Three out of 10 adults have enjoyed a holiday fling with a stranger, according to new research.
For many of us, holidays are a chance to escape the monotony of our everyday lives.
And a survey suggests a chance meeting with a handsome or beautiful stranger, coupled with a jug of sangria, can often lead to a fun holiday fling.
The research by travel website Momondo showed 29 per cent of adults have found love abroad.
But, despite the obvious tendency to have fun in the sun, the research also revealed people are surprisingly trusting of their partners when they travel.
Almost half (48 per cent) allow their partners to travel without them.
And only one in four (26 per cent) wouldn’t let their other half board a plane alone.
But who ‘significant others’ go away with does make a difference.
While 50 per cent said their partners could travel with whoever they liked, a quarter (24 per cent) of the 1,000 people polled said they didn’t like it when their partner went away with work colleagues of the opposite sex.
And 27 per cent said they weren’t happy when their other halves holidayed with friends of the opposite sex.
But the study also shows that when it comes down to who people prefer to travel with, partners always come first.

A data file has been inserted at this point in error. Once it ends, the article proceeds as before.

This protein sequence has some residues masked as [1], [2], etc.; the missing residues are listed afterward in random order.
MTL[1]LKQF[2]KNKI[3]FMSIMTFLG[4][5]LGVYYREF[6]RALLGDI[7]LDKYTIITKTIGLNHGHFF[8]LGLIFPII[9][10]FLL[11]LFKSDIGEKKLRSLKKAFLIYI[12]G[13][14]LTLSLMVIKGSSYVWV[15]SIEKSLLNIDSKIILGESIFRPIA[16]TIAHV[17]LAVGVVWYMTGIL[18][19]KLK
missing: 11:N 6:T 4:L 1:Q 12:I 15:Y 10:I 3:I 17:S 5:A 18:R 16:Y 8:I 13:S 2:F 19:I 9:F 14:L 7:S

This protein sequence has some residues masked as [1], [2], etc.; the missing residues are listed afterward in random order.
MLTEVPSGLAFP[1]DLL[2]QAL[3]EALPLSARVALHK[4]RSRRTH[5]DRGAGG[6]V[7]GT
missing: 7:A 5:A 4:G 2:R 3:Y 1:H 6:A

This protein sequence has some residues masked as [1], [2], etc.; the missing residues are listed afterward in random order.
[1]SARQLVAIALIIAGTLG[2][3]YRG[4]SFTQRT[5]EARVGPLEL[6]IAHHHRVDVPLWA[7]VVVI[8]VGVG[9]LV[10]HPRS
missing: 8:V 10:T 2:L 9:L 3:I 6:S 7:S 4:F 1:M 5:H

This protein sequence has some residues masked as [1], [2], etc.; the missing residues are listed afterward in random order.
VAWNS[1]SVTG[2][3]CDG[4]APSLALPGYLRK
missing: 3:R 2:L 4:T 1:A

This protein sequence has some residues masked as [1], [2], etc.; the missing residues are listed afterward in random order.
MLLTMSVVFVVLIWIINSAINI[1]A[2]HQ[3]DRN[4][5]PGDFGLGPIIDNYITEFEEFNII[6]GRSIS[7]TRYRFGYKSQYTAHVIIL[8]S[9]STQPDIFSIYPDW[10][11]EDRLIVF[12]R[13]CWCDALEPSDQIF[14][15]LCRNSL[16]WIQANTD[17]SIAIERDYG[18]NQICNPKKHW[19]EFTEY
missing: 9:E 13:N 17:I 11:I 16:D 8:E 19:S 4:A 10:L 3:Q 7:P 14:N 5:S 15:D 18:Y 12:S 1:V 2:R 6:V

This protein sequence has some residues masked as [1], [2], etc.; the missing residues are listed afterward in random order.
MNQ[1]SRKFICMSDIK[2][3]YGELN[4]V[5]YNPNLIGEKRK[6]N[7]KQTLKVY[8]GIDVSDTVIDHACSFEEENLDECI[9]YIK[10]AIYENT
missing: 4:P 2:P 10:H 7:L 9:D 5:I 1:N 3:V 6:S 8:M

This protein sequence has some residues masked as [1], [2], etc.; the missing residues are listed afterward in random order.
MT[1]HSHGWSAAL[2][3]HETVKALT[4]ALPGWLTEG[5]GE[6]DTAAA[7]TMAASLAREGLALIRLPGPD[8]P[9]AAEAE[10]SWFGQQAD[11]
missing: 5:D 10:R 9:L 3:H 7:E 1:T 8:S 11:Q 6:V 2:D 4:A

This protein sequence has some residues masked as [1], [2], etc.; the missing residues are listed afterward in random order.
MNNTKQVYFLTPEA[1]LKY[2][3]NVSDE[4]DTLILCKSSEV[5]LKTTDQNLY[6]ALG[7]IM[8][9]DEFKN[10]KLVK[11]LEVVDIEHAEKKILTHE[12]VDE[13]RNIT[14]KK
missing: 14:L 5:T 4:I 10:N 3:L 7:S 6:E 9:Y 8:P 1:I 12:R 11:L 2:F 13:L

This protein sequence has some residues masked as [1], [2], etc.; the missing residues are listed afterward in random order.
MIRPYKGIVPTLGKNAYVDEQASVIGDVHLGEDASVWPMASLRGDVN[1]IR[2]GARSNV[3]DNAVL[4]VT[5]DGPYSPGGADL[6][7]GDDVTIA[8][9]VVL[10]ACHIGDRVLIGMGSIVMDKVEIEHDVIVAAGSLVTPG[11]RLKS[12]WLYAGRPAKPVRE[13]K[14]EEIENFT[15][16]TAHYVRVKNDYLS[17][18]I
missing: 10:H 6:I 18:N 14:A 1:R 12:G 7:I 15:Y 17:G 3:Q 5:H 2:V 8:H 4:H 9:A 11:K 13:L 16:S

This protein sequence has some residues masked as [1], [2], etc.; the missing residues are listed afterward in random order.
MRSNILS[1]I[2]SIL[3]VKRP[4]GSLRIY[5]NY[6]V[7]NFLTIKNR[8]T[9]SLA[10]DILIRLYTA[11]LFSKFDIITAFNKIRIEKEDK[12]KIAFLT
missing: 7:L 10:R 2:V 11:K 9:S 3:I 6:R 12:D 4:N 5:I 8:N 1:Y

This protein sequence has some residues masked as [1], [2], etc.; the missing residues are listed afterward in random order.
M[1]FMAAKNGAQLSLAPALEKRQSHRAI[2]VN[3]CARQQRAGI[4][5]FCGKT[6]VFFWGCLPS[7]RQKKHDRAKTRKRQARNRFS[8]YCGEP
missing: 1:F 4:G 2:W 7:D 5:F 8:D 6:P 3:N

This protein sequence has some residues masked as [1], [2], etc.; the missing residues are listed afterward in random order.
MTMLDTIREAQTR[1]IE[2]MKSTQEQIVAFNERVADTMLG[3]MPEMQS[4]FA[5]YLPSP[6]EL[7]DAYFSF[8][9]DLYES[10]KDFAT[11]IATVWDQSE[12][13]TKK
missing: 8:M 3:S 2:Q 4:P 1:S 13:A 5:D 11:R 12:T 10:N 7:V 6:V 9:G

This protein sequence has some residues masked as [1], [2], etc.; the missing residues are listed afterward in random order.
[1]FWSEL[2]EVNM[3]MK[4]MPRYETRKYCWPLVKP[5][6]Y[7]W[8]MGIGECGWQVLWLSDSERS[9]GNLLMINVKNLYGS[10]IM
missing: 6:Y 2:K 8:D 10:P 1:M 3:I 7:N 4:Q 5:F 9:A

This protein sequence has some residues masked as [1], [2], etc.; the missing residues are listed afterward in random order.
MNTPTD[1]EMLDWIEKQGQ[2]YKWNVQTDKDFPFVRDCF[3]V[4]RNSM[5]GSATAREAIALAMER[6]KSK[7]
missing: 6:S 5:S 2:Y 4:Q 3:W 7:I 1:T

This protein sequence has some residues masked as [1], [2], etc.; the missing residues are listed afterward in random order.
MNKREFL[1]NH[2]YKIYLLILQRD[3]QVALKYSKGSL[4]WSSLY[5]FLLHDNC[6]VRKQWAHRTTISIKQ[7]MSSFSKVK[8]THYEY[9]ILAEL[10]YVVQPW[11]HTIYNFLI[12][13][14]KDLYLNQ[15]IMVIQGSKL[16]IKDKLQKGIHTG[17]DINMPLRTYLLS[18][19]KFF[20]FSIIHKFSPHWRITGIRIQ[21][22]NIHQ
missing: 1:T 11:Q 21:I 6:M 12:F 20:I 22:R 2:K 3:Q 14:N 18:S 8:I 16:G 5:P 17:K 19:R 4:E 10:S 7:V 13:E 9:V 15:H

Sixty per cent said they liked to get away with a spouse or partner, while more than a third (39 per cent) said they liked to travel with pals.
Over a third (35 per cent) like to take the kids away, while one in five (21 per cent) would rather take a short break with mum and dad.
Elsewhere, those from other nations produced different results.
Brazilians beat the Brits when it came to holiday flings, with almost half (45 per cent) confessing to a holiday fling.
Brazilians were also among the least trusting of nations when it came to their partners travelling alone, with just 50 per cent saying it was acceptable.
Meanwhile Americans were the least-experienced in finding love abroad, with just 22 per cent saying they had done so.
Italians were the most likely to travel with friends, with 55 per cent saying holidays with pals were the best.
And the Chinese were the most-likely to want to travel with in-laws, at a mere 10 per cent - the highest score of all groups asked.
Lasse Skole Hansen, of Momondo, said: “Although our research suggests Brits do like to have fun abroad, these stats also show the majority of Brits in relationships do trust their partners, with only a quarter not wanting partners to travel without them.
“Though of course we know most people do love a break, so this could possibly be due to them not wanting to miss out on a holiday!”.